[Ndn-interest] [Question] What's the purpose of the NFD's default signing key?
lixia at CS.UCLA.EDU
Wed Feb 22 21:28:04 PST 2017
> On Feb 22, 2017, at 9:22 PM, Alex Afanasyev <aa at CS.UCLA.EDU> wrote:
> As Lan pointed out already,  is very old guide for NDNx codebase and many statements there don't apply to NFD.
I guess new people like Lei has no clue what NDNx was:)
wonder whether there is an easy way to mark those old/obsolete stuff to prevent future confusion.
> The "default" key that is created by nfd-start is only used to sign responses for NFD management requests and commands and current tools don't do validation of the responses. The applications and tools that want to register prefixes with NFD, they need to use keys that are authorized by NFD for this operation. In our default deployment, we have a very relaxed policy to allow any local registrations, which can be tied up in nfd.conf. The default policy for "remote" registration (using /localhop/nfd) is to deny all and on our testbed nodes we require commands to be signed by a valid NDN Testbed certificate.
>> On Feb 21, 2017, at 10:55 AM, Lei Pi <lpi at memphis.edu <mailto:lpi at memphis.edu>> wrote:
>> While reading documents on redmine, I found myself confused with the "Using registerPrefix with NFD" part of article "Application Development Documentation / Guides". The original text of the article goes as follows:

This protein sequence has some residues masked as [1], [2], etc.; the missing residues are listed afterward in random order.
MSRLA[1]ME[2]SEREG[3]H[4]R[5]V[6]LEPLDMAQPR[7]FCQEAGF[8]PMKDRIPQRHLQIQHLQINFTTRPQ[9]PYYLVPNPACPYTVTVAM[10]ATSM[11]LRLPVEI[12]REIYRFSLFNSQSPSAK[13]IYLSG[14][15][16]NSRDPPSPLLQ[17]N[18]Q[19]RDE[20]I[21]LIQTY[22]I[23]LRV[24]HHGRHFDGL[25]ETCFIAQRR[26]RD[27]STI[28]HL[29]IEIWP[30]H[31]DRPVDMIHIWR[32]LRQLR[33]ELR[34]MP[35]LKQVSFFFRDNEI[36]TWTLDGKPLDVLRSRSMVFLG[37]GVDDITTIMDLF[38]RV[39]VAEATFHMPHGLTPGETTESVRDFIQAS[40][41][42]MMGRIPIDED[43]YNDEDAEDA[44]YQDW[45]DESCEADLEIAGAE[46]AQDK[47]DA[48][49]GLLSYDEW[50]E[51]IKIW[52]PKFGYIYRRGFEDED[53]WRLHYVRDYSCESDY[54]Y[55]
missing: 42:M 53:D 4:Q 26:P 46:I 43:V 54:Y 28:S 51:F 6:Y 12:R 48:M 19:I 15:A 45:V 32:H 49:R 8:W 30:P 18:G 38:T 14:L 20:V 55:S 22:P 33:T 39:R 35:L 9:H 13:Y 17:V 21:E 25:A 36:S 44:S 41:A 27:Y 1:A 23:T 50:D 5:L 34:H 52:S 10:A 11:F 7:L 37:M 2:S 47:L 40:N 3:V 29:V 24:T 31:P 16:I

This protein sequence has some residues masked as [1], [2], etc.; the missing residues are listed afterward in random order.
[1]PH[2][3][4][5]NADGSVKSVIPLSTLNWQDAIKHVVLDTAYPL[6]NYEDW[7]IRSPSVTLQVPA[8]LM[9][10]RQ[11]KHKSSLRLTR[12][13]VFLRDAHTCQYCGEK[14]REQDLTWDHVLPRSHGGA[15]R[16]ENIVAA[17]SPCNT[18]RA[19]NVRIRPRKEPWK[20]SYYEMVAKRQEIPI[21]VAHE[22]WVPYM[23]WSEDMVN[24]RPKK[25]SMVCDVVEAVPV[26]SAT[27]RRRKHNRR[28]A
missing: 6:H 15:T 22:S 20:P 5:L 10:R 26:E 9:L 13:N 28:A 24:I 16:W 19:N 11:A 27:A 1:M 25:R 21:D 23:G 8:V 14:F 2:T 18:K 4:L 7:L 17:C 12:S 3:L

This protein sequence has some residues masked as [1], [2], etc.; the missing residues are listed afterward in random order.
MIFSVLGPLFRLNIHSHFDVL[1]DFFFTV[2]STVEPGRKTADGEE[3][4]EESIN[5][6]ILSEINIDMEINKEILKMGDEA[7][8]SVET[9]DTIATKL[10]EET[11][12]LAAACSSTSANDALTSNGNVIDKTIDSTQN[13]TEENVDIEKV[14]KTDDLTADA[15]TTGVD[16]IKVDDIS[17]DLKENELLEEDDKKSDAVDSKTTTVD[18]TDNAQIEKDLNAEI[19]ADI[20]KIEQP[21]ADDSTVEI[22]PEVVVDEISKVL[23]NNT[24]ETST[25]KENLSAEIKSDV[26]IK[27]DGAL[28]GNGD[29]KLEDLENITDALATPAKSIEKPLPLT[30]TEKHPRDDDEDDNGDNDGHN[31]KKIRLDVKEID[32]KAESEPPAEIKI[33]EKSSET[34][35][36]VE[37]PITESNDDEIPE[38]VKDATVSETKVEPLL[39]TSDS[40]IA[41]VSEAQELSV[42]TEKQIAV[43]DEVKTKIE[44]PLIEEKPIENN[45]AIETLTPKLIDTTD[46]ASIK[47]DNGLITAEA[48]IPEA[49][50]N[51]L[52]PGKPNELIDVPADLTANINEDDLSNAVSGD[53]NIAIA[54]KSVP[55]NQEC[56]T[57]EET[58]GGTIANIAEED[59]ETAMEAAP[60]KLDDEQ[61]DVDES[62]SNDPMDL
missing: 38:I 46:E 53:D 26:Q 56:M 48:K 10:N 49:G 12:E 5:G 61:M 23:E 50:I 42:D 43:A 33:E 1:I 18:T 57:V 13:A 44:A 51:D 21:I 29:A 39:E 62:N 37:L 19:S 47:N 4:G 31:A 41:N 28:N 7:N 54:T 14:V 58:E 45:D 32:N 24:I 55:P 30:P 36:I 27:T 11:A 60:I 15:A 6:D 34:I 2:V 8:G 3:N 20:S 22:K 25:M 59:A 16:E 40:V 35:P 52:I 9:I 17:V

>> >>> When you install NFD, it installs a default signing key on your system. For registerPrefix to create a signed command interest using this default signing key, your application needs to use the default KeyChain constructor and call setCommandSigningInfo so that the Face can sign the command interest created by registerPrefix
>> But when an application sends out a command interest, the recipient should check if the interest's signing key is finally signed by an administrator's signing key in order to reject unauthorized commands.
>> So what's the purpose of the NFD's default signing key? Why should the app use this key to initialize its identity? Note the NFD's default signing key is not signed by anyone.
>> If it is also for defending against unauthorized command interests, then any local app, including possible malwares, can also use this key to sign their interest by simply using the default keychain.
>> If not, what other purpose could it be?
>>  https://redmine.named-data.net/projects/application-development-documentation-guides/wiki/Using_Client_Libraries_with_NDNx_vs_NDNx-TLV_vs_NFD#Using-registerPrefix-with-NFD <https://redmine.named-data.net/projects/application-development-documentation-guides/wiki/Using_Client_Libraries_with_NDNx_vs_NDNx-TLV_vs_NFD#Using-registerPrefix-with-NFD>
>>  https://github.com/named-data/NFD/blob/master/tools/nfd-start.sh#L42 <https://github.com/named-data/NFD/blob/master/tools/nfd-start.sh#L42>
>> Thank you.
>> Lei Pi
>> University of Memphis
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